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Showing 1 through 5 of 1,110 records.
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2003 - International Communication Association Pages: 30 pages || Words: 7662 words || 
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1. Staiger, Janet., Stout, Patricia. and Jennings, Nancy. "Promotion and Senior Women Faculty: A Study of the Status of Tenured Faculty Women" Paper presented at the annual meeting of the International Communication Association, Marriott Hotel, San Diego, CA, May 27, 2003 Online <.PDF>. 2019-06-20 <http://citation.allacademic.com/meta/p111916_index.html>
Publication Type: Conference Paper/Unpublished Manuscript
Review Method: Peer Reviewed
Abstract: In this study, we conducted a series of focus groups to learn how women tenured associate professors perceive their status as faculty women and their progress towards academic advancement to full professor. Questions explored career-related beliefs and practices, feelings about academic career progress, issues encountered while in the academy, and strategies used to manage these issues. Qualitative analysis of recurring themes as well as self-narratives of participants suggests that women associate professors are an overlooked or “forgotten” group. Evidence refutes the common wisdom in the academy that, if more women are hired at the junior levels, growth in the number of senior women faculty will happen with time. Women in the study expressed a sense of resignation and felt demoralized based on their experiences as assistant and associate professors in the academy. Recommendations to address the “accumulation of disadvantages” (Moore, 1987) are proposed.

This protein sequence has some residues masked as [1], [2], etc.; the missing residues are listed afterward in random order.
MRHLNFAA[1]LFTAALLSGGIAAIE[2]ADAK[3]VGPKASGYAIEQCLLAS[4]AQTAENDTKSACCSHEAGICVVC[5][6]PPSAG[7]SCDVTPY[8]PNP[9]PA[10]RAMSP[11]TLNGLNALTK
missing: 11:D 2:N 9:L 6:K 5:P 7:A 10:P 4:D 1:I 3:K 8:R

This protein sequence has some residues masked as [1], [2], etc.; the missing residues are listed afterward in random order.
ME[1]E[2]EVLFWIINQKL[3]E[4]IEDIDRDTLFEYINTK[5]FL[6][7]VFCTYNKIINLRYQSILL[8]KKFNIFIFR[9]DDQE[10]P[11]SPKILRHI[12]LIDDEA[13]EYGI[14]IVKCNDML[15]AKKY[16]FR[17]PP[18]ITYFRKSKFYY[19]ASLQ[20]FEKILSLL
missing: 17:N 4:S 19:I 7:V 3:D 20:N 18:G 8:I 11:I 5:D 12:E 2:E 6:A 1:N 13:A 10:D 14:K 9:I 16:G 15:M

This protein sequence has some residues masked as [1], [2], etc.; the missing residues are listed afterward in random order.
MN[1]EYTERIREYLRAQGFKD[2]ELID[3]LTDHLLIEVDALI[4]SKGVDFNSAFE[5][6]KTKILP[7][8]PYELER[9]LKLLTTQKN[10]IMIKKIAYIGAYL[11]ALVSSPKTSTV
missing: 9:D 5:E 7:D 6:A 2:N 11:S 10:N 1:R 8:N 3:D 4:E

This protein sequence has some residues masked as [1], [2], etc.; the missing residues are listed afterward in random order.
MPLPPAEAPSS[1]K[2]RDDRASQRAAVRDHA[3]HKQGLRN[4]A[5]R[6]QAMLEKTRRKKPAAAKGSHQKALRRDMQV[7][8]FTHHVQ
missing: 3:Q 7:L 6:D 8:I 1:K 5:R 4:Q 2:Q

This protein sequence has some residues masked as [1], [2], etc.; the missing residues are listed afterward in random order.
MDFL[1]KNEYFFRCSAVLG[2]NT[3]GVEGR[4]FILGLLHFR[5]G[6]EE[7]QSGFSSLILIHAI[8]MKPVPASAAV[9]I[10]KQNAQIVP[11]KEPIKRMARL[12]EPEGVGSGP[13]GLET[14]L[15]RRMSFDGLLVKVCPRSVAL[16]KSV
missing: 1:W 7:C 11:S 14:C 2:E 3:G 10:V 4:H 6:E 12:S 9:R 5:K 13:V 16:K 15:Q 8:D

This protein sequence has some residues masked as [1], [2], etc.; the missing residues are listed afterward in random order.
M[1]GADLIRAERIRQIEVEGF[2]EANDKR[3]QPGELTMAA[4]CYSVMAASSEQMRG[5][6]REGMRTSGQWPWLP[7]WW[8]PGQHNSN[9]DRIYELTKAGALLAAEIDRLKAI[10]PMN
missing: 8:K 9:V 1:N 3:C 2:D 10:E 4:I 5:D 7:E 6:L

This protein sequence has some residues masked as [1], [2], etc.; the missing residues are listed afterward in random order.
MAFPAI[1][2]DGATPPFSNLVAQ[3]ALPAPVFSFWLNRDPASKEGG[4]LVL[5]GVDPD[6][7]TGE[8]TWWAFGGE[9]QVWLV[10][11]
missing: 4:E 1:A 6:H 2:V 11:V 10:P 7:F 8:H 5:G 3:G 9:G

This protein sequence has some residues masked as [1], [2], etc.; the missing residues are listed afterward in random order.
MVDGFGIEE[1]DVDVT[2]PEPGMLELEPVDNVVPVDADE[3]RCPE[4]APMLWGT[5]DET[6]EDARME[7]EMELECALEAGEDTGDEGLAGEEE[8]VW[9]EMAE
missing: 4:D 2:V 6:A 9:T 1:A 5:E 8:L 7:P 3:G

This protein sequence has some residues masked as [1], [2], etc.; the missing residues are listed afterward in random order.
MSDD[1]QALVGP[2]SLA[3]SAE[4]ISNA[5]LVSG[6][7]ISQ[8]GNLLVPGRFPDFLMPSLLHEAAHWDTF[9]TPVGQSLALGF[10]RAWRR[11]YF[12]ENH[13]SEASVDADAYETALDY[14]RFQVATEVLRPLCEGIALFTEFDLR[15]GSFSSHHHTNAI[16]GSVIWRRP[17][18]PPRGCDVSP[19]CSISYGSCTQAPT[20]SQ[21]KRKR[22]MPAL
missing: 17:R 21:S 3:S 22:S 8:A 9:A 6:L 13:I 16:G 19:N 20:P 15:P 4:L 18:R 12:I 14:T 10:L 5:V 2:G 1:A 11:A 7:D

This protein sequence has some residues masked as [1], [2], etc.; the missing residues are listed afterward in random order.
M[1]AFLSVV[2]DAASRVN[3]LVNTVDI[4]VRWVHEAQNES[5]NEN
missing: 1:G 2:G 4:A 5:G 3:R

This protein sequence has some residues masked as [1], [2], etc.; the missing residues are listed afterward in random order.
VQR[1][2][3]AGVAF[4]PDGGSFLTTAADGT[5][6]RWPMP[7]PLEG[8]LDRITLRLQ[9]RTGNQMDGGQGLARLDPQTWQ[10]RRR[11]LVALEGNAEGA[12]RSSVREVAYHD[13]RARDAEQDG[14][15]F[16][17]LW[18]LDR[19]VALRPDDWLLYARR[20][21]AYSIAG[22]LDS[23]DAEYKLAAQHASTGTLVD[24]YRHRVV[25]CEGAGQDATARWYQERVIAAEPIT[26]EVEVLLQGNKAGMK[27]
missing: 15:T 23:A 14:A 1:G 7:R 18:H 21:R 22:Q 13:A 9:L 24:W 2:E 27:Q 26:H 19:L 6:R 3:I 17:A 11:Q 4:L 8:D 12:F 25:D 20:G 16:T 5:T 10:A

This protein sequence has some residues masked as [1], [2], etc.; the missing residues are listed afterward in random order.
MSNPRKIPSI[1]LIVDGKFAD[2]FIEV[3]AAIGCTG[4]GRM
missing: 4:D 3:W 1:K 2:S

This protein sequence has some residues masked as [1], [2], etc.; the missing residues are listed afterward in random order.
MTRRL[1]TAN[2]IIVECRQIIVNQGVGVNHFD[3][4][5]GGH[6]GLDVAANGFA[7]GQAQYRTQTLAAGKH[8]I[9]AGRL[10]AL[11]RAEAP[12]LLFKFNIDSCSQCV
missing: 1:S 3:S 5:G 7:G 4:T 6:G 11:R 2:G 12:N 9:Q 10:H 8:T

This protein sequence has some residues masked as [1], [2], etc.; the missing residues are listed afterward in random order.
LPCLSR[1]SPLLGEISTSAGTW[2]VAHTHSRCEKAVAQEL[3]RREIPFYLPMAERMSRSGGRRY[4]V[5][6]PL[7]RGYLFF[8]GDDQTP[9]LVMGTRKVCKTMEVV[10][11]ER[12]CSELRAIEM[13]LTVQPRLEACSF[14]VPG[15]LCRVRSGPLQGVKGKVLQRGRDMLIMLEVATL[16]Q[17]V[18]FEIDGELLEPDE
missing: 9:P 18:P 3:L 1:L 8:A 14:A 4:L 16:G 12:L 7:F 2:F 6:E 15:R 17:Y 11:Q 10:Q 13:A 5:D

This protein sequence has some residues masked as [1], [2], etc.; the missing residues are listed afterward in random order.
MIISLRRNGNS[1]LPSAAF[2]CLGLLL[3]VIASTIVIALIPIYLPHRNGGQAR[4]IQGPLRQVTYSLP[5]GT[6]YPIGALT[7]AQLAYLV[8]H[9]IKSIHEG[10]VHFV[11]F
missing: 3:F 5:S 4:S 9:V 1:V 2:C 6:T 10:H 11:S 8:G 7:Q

2008 - International Communication Association Pages: 23 pages || Words: 5396 words || 
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2. Preiss, Raymond., Houston, Renee. and Gayle, Barbara. "Informational Reception Apprehension-Information Technology, Faculty Technology Use, and Faculty Training" Paper presented at the annual meeting of the International Communication Association, TBA, Montreal, Quebec, Canada, May 22, 2008 Online <PDF>. 2019-06-20 <http://citation.allacademic.com/meta/p232644_index.html>
Publication Type: Conference Paper/Unpublished Manuscript